School #1: Pick What You Love
The premise behind this reasoning is that you’ll be writing a lot about your topic. It’s impossible to pour hours work into a topic you hate. This makes sense. If you are a hobby blogger then selecting your passion topic is definitely the right path to take.
However, this line of reasoning is tripped up when a blog is used as a marketing tool. In this case your blog’s goal is to attract hungry readers with specific challenges. What you love may not be what your reader’s want. Making the wrong topic choice here can consign you to working your tail off for minimal return.
School #2: Pick What Your Audience Needs
Supporters of the audience-focused approach are backed by mountains of common sense, anecdotal support, and cold-hard revenue. Delivering what your audience wants is a sure-fire way to turning visitors into readers, readers into subscribers, subscribers into sales. Until recently, I’ve been in this camp too. But, let’s just say that my point of view has “evolved.”
The pitfall here is a lack of vision and motivation. The Audience-Focused crowd is in danger of turning their blog into a data-driven monstrosity that lacks soul. Since powerful brands are built on soul, vision, and irrational focus on the customer and the culture, taking the audience knows best approach can rip the heart out of your blogging effort.
Both points of view have merit and both have real and troubling blind spots. That’s why I’m proposing a third alternative –
The Obsessed Few
During my recent “EZ Blog Post Writing Mastery” webinar, I encouraged my audience to use a blog-template called that Pop-Culture Mashup. This template uses a celebrity or event as a way to grab reader’s attention. It’s worked incredibly well for me and I was eager to share it.
One of the listeners fired off a question that poked me into outlining my Obsessed Few perspective. The listener wanted to know if using a celebrity as the foundation of the blog post would alienate a person’s audience. The thought being that if I wrote a post using Adam Levine as a prop, I would upset or alienate people who don’t know or like the Maroon 5 lead singer.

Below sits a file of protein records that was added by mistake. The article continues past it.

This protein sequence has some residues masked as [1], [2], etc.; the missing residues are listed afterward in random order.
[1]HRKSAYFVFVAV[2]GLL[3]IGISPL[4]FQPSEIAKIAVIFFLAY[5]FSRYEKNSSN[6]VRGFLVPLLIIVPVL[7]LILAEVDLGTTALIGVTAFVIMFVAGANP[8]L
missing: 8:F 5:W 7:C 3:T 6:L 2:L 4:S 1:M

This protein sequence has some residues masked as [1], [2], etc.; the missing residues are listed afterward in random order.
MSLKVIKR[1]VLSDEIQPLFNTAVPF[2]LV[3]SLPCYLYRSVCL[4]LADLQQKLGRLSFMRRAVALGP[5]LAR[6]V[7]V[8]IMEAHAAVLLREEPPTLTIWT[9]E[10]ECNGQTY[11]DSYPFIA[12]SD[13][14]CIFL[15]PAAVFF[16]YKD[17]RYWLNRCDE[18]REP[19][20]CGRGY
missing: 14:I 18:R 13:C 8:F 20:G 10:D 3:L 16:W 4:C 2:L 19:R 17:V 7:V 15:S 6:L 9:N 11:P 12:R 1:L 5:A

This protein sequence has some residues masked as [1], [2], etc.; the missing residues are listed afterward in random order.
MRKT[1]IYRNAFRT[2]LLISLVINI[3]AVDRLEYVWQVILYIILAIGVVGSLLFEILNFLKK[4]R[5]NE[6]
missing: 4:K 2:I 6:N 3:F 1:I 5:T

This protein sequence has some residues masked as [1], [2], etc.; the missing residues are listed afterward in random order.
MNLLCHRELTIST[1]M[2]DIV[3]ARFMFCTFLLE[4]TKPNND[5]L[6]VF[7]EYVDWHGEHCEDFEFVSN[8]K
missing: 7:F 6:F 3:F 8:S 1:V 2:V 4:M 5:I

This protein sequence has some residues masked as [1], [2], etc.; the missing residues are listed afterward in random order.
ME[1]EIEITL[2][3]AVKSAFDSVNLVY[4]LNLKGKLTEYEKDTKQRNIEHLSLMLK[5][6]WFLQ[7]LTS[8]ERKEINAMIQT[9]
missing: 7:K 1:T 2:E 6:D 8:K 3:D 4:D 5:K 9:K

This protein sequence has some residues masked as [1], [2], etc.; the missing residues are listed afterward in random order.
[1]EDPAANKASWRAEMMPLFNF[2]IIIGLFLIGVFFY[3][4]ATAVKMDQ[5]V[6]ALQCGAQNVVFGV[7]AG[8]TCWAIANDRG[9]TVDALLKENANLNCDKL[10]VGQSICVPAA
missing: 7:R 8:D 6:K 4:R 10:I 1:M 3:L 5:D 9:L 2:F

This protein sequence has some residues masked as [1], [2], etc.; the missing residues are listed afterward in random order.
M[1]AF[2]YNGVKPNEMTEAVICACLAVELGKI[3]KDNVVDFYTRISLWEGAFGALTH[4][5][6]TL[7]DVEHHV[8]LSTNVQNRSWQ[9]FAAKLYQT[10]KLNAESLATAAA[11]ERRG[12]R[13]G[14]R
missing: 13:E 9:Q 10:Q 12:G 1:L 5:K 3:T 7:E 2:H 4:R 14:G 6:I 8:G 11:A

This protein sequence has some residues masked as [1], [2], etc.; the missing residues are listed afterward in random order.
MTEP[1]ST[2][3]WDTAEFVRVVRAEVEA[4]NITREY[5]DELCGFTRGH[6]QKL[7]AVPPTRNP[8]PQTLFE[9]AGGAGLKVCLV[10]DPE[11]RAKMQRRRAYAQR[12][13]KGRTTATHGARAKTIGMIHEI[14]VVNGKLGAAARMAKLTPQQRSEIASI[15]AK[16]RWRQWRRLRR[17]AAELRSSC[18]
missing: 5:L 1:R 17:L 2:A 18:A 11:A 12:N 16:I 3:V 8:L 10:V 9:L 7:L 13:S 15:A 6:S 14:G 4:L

“Yes”, I answered, “you run that risk but you are writing for the obsessed few understand your point of view in their bones. You can’t cater to the many. You need to serve the few.”
Serving the Obsessed Few navigates a narrow path between the passion-focused and audience-focused perspectives. The benefit is that this strategy appeals to the best in both camps.
The passionate blogger can create a blog for a sub-niche that they are passionate and obsessed about. In turn, an obsessed minority of readers will discover, hang-out, and ultimately support the blogger because they finally found someone “who gets it”.
How to Pick Your Obsessed Few Topic
Every topic has sub-culture of fanatical supporters. Dieting has Paleo. Fitness has “Insanity” and Iron Tribe Fitness, Apple has “MacRumors”, Open Source has node.js, you get the picture. Your job is to examine your topic’s community and find the small neighborhood that caters to the most vocal supporters.
It’s easy to find the Obsessed Few:
- They create (a lot) of content
- They self-organize. They are already frequenting forums, moderating Google+ Hangouts, and/or curating a Facebook page.
- They buy. The Obsessed Few live and breathe their topic. Spending money for unique content isn’t an issue,
- They share. The Obsessed Few often have obsessed audiences of their own. They are taking good care of this audience by supplying a fresh, ongoing source, of tips, resources, products, etc. They are happy to share your content. But only if you are as obsessed as they are.
These folks gravitate to social tools that offer them a quick, easy, high-touch access to fellow community members.
- Google+: Do a search on Google+ for your sub-niche. Find the people who have set-up group pages and feeding their audience with a steady torrent of information. Write for them.
- Facebook: Facebook is a treasure-trove of information about the truly obsessed. You can zero in on your reader’s hot-buttons through their timeline, albums, and newsfeed.
- Check Your Email List: Find the people who have signed up for multiple Expert Products and bought your services. The Obsessed Few will be hanging out there.
If you don’t have a list, create one right away. Create an Expert Product focused on the Obsessed Few. Give it away in exchange for an email address. Watch who signs up and follow-up with a phone call, email, or Google hangout to learn more about their obsession.
It’s Not About Numbers
You can build a business on a few hundred obsessed supporters. I’ve done it. You can too. You are looking for quality readers who take action and recognize great content when they see it. Don’t be afraid to “alienate” the crowd to focus on this core group of supporters. It will pay off.
What Are Your Obsessed Few Interested In?
Tell me what the Obsessed Few in your community love to hear about. It’s fascinating to hear about the diversity of interests out there. Talk to me in the comments below.